A LEADING Yorkshire entrepreneur today challenges TransPennine Express managing director Leo Goodwin to witness the chaos and confusion that passengers endure on a daily basis as a direct result of late-running trains.
The invitation from Internet service provider Freeserve’s founder and digital marketing guru Ajaz Ahmed comes after Mr Goodwin – and other rail executives – were ordered by Transport Secretary Grant Shapps order them to improve their performance immediately or face the consequences.
Also present at the so-called ‘no coffee’ meeting at the Department for Transport were representatives of Network Rail, as well as train manufacturers Hitachi Rail and CAF, after TPE blamed delays to infrastructure improvements – and the late delivery of new trains – for hold-ups which have caused significant reputational harm to the North because of the adverse publicity.
It comes less than a week after Mr Shapps signalled his intention to wind up the troubled Northern franchise run by German-owned Arriva – he will decide by the end of the month whether to award a new short-term deal or to effectively renationalise the service by putting the DfT in control.
The Cabinet minister also used an exclusive interview with The Yorkshire Post to put all train operators, including First Group who are responsible for TPE’s services between the North’s major cities and towns, that poor levels of punctuality and reliability will no longer he tolerated.
“I have told them they must get their act together since I won’t hesitate to escalate this further,” Mr Shapps tweeted after the talks over TransPennine Express services.
TPE has also blamed staff shortages for the cancellation of dozens of trains following the introduction of new timetables on December 15, and the industry-wide failure to learn sufficient lessons from the disruption endured by passengers after previous changes to schedules in the summer of 2018.
Last week, TPE announced enhanced compensation to cancel the 2.8 per cent fare increase that was imposed on long-suffering season ticket holders this month. When the scheme was launched, Mr Goodwin admitted that “our performance was not up to scratch at the end of last year and for this we really do apologise”.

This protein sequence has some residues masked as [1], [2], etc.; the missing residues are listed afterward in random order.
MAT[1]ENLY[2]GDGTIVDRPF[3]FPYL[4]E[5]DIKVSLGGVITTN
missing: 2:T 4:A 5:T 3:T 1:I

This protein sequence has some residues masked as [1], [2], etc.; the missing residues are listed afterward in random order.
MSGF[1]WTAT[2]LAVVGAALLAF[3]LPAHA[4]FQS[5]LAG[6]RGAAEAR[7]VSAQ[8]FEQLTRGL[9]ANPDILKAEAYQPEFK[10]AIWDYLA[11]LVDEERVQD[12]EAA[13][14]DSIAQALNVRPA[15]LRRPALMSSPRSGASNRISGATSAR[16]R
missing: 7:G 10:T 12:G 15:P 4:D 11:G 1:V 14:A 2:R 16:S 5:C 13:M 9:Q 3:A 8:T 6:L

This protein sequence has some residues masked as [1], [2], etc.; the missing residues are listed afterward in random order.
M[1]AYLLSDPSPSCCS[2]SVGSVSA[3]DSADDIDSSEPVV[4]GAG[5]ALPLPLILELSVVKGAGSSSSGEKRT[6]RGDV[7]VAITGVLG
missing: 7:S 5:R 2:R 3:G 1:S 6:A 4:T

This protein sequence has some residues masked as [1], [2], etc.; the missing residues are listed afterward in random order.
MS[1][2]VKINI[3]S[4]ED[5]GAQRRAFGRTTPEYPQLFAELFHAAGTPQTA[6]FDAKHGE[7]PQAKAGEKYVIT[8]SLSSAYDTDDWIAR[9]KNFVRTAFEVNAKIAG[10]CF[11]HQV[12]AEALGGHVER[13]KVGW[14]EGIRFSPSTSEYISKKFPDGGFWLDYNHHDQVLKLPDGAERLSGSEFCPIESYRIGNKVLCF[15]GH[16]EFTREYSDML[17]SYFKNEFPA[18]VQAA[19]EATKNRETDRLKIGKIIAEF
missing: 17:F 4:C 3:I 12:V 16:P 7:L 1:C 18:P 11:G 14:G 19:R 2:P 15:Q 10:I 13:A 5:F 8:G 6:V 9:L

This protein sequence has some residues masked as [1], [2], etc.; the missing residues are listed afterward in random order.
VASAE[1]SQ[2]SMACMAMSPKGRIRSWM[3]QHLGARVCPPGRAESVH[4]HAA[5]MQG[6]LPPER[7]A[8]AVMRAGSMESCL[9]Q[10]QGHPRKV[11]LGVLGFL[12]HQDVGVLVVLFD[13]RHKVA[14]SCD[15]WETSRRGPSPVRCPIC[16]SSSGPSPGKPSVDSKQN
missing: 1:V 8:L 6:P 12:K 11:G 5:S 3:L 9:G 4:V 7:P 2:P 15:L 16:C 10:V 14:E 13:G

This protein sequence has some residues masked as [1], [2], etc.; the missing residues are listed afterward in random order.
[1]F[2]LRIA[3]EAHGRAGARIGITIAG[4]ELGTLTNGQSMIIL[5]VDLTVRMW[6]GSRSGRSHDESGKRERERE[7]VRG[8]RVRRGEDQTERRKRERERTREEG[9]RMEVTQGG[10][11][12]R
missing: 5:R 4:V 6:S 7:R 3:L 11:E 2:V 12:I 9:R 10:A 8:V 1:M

He said: “We have experienced a number of issues following the introduction of our new trains, resulting in disruption to a number of our customers’ journeys with us.”
Industry figures show just 39 per cent of TPE trains arrived on time between December 8 and January 4 compared with a nationwide average of 62 per cent. The figure for Northern was 51.4 per cent – an improvement of nearly 10 percentage points compared to the preceding four-week cycle.
However Mr Ahmed – whose epilepsy condition means that he is dependent on public transport – blames bad management for many of the failings on the North’s rail network.
Writing in today’s newspaper, he explains how overcrowding risks his health before criticising the poor management of the rail network in this region.
Mr Ahmed says passengers have had enough of excuses and apologies. “I think it’s poorly run train companies, it’s as simple as that,” he concludes. And, in a direct message to Mr Goodwin, he adds: “Let me interview you on platform 16A, Leeds City Station, during the evening rush-hour and accompany me on my journey so you can endure it from the perspective of one of your passengers.”
UPDATE: This morning a TPE spokesman said: “TPE and specifically our Regional Development Managers have had correspondence and meetings with Ajaz on a number of occasions, and so I’d invite him to get back in touch with any requests/questions as has happened in the past.”
But Mr Ahmed denied that he had had any such meetings or correspondence.